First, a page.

So should you see PRIEST?  Yeah.  It’s by no means a must see or classic but it does have a solid story working for it and these days, any action movie that doesn’t use shaky-cam is alright by me.  Scott Stewart knows how to direct exciting action/fight scenes and he knows how to keep the story moving.  This movie is a major step up from his previous disappointment “Legion”.  And as I said earlier, PRIEST is a lean 87 minutes so there’s absolutely no fat or padding on it.  No, there’s not much characterization or Oscar-level acting but let’s face it, that’s not what you look for in a movie like PRIEST.  You look for action, cool fight scenes, impressive visuals, big scary monsters, wicked villains and heroes to root for and that’s exactly what PRIEST delivers.  Enjoy.

Rated PG-13

87 minutes

Cowboys & Aliens

2011

Universal Pictures

Directed by Jon Favreau

Produced by Brian Grazer, Ron Howard, Alex Kurtzman, Damon Lindelof, Roberto Orci, Scott Mitchell Rosenberg

Screenplay by Mark Fergus and Hawk Ostby

Story by Steve Oedekerk

Based on the graphic novel “Cowboys & Aliens” created by Scott Mitchell Rosenberg, written by Fred Van Lente and Andrew Foley with pencils by Luciana Lima

 I’ll tell you right up front so if you don’t want to be bothered reading the rest of the review, you don’t have to.  I enjoyed COWBOYS & ALIENS a lot.  It’s a very well made movie with performances I enjoyed and an entertaining premise.  However, I have to say this: the parts of the movie with the cowboys are so entertaining that when I got to the parts of the movie with the aliens, I was wishing I was back with the cowboys.

A man with no memory (Daniel Craig) waked up in the desert with no idea of how he got there.  He does have a picture of a beautiful woman and a strange metal bracelet on his arm he can’t remove.  The man makes his way to the boom town of Absolution which has gone bust.  The town is so bust it depends on the cattle baron Colonel Woodrow Dolarhyde (Harrison Ford).  Which means suffering the drunken tantrums of his son Percy (Paul Dano)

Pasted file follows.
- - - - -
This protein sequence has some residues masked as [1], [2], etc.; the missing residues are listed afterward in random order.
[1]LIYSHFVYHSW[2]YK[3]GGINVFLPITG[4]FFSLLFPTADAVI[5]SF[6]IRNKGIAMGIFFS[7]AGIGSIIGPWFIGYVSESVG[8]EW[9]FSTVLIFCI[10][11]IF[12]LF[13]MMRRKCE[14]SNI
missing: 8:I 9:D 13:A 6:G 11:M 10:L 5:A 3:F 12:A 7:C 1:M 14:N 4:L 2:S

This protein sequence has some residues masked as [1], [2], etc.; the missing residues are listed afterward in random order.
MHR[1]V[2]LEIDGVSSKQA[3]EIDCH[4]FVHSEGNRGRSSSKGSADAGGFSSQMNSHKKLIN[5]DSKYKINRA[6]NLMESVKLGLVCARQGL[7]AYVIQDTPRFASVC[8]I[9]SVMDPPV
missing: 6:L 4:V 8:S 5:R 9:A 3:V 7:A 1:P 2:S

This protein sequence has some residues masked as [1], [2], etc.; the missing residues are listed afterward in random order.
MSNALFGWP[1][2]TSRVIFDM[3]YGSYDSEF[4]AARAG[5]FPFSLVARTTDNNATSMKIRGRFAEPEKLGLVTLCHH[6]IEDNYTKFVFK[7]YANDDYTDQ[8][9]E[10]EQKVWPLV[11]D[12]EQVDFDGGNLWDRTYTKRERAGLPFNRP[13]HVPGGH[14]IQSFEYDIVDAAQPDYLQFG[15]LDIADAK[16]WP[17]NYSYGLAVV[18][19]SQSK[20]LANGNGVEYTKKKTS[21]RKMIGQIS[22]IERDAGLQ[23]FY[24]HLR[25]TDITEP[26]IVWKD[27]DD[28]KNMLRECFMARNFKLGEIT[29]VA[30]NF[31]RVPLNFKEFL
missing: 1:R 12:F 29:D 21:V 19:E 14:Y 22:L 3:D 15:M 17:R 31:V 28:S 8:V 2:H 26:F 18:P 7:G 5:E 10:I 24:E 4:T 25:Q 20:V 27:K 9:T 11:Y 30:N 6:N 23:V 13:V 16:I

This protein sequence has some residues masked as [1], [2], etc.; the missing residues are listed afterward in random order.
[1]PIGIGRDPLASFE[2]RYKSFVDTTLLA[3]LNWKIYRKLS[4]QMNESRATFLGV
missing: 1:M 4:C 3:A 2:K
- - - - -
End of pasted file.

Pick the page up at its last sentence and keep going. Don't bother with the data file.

The man runs afoul of Percy, attracting the attention of Sheriff John Taggert (Keith Carradine) who identifies the man as Jake Lonergan, notorious outlaw.  Taggert intends to ship Lonergan off to federal prison along with Percy when Dolarhyde shows up.  His intentions are simple: he wants his son back and he wants Lonergan as well.  Seems as if Lonergan has been helping himself to Dolarhyde’s gold.  Dolarhyde means to shoot up the town if his wishes aren’t met.  But he’s beaten to the punch by alien spacecraft that not only blow the town to splinters but kidnap a sizeable number of citizens.

Dolarhyde aims to go after the varmints who took his son and he needs Lonergan because the bracelet on his wrist turns out to be an extraordinarily powerful weapon.  The town doctor/bartender Doc (Sam Rockwell) wants to get his wife back.  Also going along is the grandson of the sheriff (Noah Ringer) Nat Colorado (Adam Beach) Dolarhyde’s right hand man and the town preacher (Clancy Brown) Rounding out this crew is the mysterious Ella (Olivia Wilde) who packs a mean shootin’ iron of her own and knows way more about the aliens than anybody else.

The road to the alien camp is one that made me wish that Jon Favreau was doing a straight-up western.  If Daniel Craig keeps making westerns I don’t give two hoots if he never makes another James Bond movie again.  Both he and Olivia Wilde look right at home in the genre.  And this is the best performance Harrison Ford has given since I dunno when.  In fact, I don’t think there was a performance in this movie I didn’t enjoy.

And Jon Favreau knows that even in an action movie you need moments where an audience can catch their breath and maybe get to know the characters a little bit better.  He’s good enough to do that and he’s also good enough to know how to rev the action back up to 11 after a slowdown.  My respect for him as a director continues to grow with every movie he makes.

So should you see COWBOYS & ALIENS?  I say yes.  It’s got truth in advertising as if has Cowboys and it has Aliens.  It’s not going to become known as a classic of the genre but it’s good, solid entertainment with a cast that knows what they’re doing and a director working at the top of his game.  Enjoy.

Rated PG-13

118 minutes